Encrypted Messaging Platform Telegram Offers New Web Apps Allowing Users to Bypass Tech Censorship
The encrypted messaging platform Telegram is offering two new web apps allowing users to bypass tech censorship.
The new apps, WebK and WebZ, allow users to access banned channels over IoS. This allows users to access channels that were previously restricted by the Apple Store.
The impressive interface shows that Telegram is ready to compete with the social media giants, as they arguably offer more features and are more user-friendly than monoliths such as Facebook and Twitter.
Telegram has announced that they will be adding additional features to their web interface portals in the days to come.
“Please check these cards: WebK card and WebZ card. They contain lists of all the major features that are not yet supported or not fully implemented in the new apps,” Telegram wrote in their announcement.
They are offering two similar apps because the organization “believe[s] in internal competition.” WebK can be accessed here while WebZ can be accessed here. Telegram is putting competitors to shame as they show how innovation is key for building a successful digital platform.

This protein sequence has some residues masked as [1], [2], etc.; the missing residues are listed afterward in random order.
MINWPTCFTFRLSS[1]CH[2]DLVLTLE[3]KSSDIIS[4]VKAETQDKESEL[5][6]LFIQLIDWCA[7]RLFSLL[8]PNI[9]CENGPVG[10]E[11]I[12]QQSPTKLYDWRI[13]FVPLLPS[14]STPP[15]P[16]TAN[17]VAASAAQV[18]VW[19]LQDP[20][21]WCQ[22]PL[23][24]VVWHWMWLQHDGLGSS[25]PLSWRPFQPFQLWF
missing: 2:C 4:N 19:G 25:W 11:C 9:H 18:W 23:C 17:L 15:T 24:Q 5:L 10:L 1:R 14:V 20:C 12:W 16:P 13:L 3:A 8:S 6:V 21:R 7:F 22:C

Big League Politics has reported on Parler’s pathetic fall from grace as they kowtowed to Big Tech in an attempt to get back online:
“Parler is back in the good graces of Big Tech after caving to the political establishment and implementing a “hate speech” ban.
Apple issued a letter to Sen. Mike Lee (R-UT) and Rep. Ken Buck (R-CO) praising Parler for bending the knee to their demands, including crushing freedom of speech on their platform. They noted that Parler “has proposed updates to its app and the app’s content moderation practices.”
“Apple anticipates that the updated Parler app will become available immediately upon Parler releasing it,” Apple’s letter said.
Before they started complying with Big Tech’s demands, Parler was banned from the Apple app store because they were blamed, without evidence, of helping foment violence that occurred during the mostly-peaceful protest at the U.S. Capitol on Jan. 6.
“After having reviewed the new information, we do not believe these changes are sufficient to comply with App Store Review guidelines,” Apple wrote to Parler’s chief policy officer in February. “There is no place for hateful, racist, discriminatory content on the App Store.”
Now, Parler has effectively folded to Big Tech and been completely neutralized as a social media competitor that respects free speech. This has been part of a long fall from grace for the platform, which has been revealed as a project funded by billionaire oligarchs.”
Telegram, along with Gab, is showing how a smaller firm can overcome corporate impediments and challenge Big Tech in the marketplace. In contrast, Parler serves as the example of what not to do if you want to oppose Big Tech.